With the release of Tace on A-F Records, Jon Snodgrass has collected his favorite feelings from the last few years. He’s getting by in a pandemic with a whole lot of help from his family. Cumulatively, this record adds family to good friends, and the sum is Armchair Martian, Drag the River, and Snodgrass magic. Each track has its own vibe, and Snodgrass explains why he gathered together such an eclectic mixture.

“I was going to make these seven-inches with four different labels, put them up for a year, each year, and let them go down, which the first one did,” he says. “And then, in 2020, I would put them all up in the digital world forever. It was just going to be kind of a special thing for a year, for each release, and for the people that bought the vinyl.”

It’s classic Snodgrass. An avid baseball fan, he interrupts every thought he has to talk about that passion. He’s a Colorado Rockies fan who doesn’t dig the Los Angeles Dodgers. The Snodgrass Baseball Club is represented on the record, too. While talking about Tace and music, Snodgrass is giving Rockies play-by-play.

“Go Baseball…” the album’s second to last track, is authenticated by Snodgrass’ every fiber. He zigs from Tace and zags to a recount of his television screen.

“Hang on a second,” he says. “We got bases loaded. Oh, and Dave Roberts seems to think something’s going to happen.” He’s referring to the Dodgers’ manager.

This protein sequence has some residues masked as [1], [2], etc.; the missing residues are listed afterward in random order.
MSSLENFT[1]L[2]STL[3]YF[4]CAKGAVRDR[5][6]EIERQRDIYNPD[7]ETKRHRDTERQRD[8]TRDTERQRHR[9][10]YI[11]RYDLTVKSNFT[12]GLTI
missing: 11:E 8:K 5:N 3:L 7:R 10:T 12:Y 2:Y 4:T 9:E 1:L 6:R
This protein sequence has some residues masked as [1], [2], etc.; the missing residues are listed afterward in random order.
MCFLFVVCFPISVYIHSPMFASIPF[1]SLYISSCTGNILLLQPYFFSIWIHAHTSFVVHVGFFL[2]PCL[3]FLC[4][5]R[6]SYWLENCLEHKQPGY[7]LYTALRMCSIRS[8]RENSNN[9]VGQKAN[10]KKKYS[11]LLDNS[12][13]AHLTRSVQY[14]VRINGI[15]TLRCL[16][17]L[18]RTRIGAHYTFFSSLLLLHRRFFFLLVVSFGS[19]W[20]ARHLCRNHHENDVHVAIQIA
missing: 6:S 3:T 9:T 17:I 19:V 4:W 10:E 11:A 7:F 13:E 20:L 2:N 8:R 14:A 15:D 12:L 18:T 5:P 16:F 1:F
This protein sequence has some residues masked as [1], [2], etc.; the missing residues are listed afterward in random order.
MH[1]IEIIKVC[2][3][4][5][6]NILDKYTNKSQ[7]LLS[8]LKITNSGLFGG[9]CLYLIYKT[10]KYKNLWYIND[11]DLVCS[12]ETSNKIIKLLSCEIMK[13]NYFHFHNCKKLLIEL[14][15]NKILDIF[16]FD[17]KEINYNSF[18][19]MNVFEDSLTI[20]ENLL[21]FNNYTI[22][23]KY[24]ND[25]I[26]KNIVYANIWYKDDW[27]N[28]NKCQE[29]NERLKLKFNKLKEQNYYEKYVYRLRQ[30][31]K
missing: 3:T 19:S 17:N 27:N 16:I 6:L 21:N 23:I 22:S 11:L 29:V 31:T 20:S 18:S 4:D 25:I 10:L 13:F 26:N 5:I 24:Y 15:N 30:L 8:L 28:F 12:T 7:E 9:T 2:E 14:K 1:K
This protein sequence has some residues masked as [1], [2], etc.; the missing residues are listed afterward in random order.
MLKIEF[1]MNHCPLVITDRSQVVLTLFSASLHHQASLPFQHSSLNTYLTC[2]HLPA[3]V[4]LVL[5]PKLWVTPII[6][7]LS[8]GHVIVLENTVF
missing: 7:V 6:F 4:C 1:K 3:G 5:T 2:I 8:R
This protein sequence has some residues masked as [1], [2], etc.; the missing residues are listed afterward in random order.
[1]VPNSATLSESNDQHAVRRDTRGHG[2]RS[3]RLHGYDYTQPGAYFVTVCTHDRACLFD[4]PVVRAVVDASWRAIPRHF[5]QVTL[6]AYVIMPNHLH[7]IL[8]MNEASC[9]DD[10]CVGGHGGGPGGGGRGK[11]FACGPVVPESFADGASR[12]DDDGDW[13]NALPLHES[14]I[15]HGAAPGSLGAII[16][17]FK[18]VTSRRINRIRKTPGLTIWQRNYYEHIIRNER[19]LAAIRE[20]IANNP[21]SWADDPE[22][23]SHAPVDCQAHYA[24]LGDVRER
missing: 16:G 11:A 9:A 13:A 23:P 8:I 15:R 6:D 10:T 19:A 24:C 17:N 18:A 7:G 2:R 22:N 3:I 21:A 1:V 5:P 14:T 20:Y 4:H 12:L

Traveling, wandering, and storytelling—the addictive joy of Jon Snodgrass’ folk rock point-of-view will stick to your heart. His thoughtful persona is on-record and floats around your brain like a night at the Surfside 7 in Fort Collins, Colorado. Grab a beer, and sing along to your stereo. He’s keen to treat everyone kind, and “Backstage” explains that ethos pretty well.

“The ‘Backstage’ song is about how not everyone knows your name, who you are,” he says. Snodgrass is an excellent seeker of symbiosis between venues, fans, and musicians. “It’s pretty self-explanatory, but you know, when you go to a gig, and there’s somebody there, and they don’t really treat the staff very well? Not most people, but I’ve seen some people do it, act like they’re famous and a big deal. I’m like, you know, not everyone that works at the club actually listens to your band. We’re all working this thing, you know? We’re all employees of this place tonight. Let’s be cool. No one’s any better than the other person, you know?”

With Tace, you can sing along to Joey Cape of Lagwagon on the opening track “Renaissance Man.” “Don’t Break Her Heart” features Stephen Egerton of Descendents, and “BoyzIIMen” has John Moreland. “The Sequel” features Rise Against’s Tim McIlrath and Zach Blair. Stacey Dee of Bad Cop / Bad Cop is on “Bad Newlands.” 

His kids are all over the record, and “Don’t Break Her Heart” is a song Snodgrass worked particularly hard on. It’s a loose plan to escape to Mexico, if needed. As a father, he’s protective enough of his daughter to set a future suitor on fire is they treat her poorly.